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What To Do If Your Cell Phone Is Lost Or Stolen? - Articles Surfing
There are situations in which sometimes we get in, that we feel rather helpless or without knowing exactly what to do or where to go for help. Having a personal cell phone (telefone celular) lost or stolen may be one of these situations. In cases like these the following tips may be of some help at least to minimize the potential problems you may run into.
1 - You should take care of your cell phone (telefone celular) as if it were your personal wallet. The best way to avoid being liable with fraudulent charges is to do whatever you can within your means to avoid unauthorized calls in the first place. Check the user guide that comes with your phone set and start using the lock or password feature to potentially prevent a theft from making unauthorized phone calls. There are ways to get around passwords, but you will probably be buying yourself some time until you realize the loss of your cell phone and call your service phone provider.
2 - Call your cell phone (telefone celular) service provider as soon as you discover the loss. Report your missing/stolen device and be sure to keep records of the date and time you called your phone carrier, the name of the person to whom you spoke to, and what you have been informed. Also take note of the state and the region of their call center, plus their telephone extension number. Finally ask for confirmation in writing that your device has been disabled. Some companies can even email this to you.
3 - File a police report. It may not be much of a help in getting your cell phone (telefone celular) back, but it should provide an official record of the missing/stolen cell phone. Keep the police report number available while reporting the loss to the phone carrier. Also you may open an investigation with your carrier if necessary. If you are not getting an immediate response by working directly with your cell phone (telefone celular) company, do not waste any more time. Contact your phone carrier and request an immediate investigation. Usually a formal request for an investigation will prevent formal collections filed by the phone carrier, not to mention that might delay reporting to any credit bureaus against the phone user.
4 - When requesting an investigation, let your phone carrier know that you will be filling a complaint with the Federal Communication Commission (FCC), your state attorney general`s office, and your state`s public utility commission (PUC). After taking these steps, the phone carriers will most likely pay closer attention to you, once they become aware that you are an informed consumer. According to a 2006 AARP/ROPER cell phone survey, half of all cell phone users between the age of 18 and over, report not knowing who to call to in the event their cell phone carrier is unable to resolve a billing/service problem to the user satisfaction. Beware that FCC is going to forward your complaint to your phone service provider, requiring a return from them within a month.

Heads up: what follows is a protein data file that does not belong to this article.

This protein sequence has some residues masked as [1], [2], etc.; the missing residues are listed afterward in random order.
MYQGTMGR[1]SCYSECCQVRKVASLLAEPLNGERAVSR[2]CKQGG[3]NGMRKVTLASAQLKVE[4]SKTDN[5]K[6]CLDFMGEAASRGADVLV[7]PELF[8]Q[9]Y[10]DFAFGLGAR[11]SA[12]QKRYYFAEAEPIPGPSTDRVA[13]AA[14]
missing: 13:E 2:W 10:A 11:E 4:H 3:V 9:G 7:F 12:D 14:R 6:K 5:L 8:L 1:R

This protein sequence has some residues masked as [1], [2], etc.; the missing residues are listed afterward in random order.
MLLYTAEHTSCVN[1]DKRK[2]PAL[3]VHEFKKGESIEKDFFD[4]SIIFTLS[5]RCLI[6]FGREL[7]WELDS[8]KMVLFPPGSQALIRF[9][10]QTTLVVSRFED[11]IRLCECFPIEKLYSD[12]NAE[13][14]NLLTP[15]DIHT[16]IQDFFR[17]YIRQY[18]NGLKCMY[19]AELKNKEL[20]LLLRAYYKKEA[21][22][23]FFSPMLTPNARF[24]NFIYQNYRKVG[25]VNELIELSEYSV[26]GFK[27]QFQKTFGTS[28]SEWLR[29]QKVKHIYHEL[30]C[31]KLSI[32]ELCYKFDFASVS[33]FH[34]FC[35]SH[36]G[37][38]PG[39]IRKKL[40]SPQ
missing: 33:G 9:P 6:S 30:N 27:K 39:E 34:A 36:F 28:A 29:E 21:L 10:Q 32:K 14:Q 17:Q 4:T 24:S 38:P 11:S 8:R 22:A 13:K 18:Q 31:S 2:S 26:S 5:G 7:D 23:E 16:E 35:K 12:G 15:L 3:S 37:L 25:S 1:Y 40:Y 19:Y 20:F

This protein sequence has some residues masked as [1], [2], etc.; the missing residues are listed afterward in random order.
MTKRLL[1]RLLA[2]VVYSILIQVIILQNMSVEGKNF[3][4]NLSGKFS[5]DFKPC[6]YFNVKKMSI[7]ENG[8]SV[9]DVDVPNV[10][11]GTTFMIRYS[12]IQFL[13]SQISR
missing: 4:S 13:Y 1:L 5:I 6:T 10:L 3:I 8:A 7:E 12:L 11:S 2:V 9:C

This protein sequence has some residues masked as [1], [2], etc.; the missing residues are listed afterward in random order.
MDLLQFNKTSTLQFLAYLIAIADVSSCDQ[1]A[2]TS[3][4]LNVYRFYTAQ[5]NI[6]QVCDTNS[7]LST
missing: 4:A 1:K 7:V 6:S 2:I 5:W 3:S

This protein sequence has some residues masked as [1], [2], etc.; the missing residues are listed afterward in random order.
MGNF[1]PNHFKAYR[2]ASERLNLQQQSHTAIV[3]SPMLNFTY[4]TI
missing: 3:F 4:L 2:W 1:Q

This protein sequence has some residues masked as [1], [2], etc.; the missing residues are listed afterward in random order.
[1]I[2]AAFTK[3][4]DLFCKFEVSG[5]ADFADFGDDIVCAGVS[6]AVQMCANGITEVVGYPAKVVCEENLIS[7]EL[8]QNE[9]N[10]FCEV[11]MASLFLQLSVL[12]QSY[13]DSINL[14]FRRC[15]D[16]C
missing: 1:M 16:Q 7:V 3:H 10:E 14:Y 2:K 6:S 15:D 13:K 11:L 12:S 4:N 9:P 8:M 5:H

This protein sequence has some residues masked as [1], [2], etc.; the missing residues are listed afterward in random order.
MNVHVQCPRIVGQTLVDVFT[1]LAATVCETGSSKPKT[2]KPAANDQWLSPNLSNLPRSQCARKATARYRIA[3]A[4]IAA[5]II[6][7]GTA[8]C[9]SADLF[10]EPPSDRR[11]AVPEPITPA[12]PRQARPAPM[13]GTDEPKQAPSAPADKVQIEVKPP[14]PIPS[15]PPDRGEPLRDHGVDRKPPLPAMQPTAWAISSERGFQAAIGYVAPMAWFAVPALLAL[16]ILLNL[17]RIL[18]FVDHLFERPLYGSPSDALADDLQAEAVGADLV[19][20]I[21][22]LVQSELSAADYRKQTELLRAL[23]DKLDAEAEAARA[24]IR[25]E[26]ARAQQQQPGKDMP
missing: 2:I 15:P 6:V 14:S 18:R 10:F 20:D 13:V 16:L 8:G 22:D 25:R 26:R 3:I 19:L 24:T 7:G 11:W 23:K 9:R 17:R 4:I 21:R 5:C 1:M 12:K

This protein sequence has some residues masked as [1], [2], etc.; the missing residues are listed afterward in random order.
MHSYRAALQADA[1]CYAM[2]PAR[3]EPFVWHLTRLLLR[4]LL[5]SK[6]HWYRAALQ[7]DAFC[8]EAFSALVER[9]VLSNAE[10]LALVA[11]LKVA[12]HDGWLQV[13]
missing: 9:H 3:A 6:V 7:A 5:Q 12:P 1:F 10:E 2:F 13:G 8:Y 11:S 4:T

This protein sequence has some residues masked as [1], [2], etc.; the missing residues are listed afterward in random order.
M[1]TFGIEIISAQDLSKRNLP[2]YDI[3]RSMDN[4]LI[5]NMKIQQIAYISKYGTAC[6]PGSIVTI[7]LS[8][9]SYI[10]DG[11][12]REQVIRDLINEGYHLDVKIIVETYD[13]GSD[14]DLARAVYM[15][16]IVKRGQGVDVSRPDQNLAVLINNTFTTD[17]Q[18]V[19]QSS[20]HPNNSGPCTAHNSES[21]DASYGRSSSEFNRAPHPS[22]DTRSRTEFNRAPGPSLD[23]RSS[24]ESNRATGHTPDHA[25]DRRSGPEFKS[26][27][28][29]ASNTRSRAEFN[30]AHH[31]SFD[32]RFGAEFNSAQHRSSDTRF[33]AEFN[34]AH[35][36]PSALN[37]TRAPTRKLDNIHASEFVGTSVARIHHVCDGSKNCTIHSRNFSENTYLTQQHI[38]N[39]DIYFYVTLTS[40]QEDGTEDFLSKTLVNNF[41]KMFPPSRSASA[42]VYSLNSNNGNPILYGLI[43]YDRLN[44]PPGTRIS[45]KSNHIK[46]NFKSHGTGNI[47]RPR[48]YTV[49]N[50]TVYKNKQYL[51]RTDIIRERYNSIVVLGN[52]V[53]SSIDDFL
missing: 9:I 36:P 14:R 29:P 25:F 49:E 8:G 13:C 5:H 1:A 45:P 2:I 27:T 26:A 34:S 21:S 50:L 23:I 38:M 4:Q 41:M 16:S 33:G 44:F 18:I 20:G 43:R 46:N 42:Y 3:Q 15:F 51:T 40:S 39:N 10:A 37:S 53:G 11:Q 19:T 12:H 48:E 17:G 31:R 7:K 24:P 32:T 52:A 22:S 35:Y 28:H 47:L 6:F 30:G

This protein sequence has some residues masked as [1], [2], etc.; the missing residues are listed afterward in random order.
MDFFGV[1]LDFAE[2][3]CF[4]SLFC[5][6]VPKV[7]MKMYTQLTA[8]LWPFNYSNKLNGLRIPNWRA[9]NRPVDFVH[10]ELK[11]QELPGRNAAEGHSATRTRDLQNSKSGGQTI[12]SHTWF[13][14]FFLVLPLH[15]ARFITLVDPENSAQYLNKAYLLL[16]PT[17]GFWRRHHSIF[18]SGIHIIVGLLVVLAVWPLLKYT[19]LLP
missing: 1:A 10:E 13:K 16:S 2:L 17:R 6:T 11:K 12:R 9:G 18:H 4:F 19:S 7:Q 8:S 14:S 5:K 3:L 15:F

5 - Contact your attorney general`s office. According to their website, state attorney general offices handles complaints about cell phone frauds and contract disputes. This office has lawsuits against phone companies based on phone user complaints, resulting sometimes in refunds to consumers and new agreements made by cell phone (telefone celular) service providers on behalf of their cell phone users. Also contact your state`s PUC. Each state has a government agency, usually called utility commission, which handles consumer problems with telephone companies.
A missing or stolen cell phone (telefone celular) may become a big problem if the user does not take immediate actions. Filing a formal missing/stolen report together the with cell phone service carrier and government agencies are the necessary steps one should take to make sure he will not have any more losses. Get to know your rights as a consumer and make sure the any loss you are going to have, in the event of a missing/stolen cell phone (telefone celular), will be the cell phone itself.
This article is under GNU FDL license and can be distributed without any previous authorization from the author. However the author's name and all the URLs (links) mentioned in the article and biography must be kept.
Copyright © 1995 - Photius Coutsoukis (All Rights Reserved).
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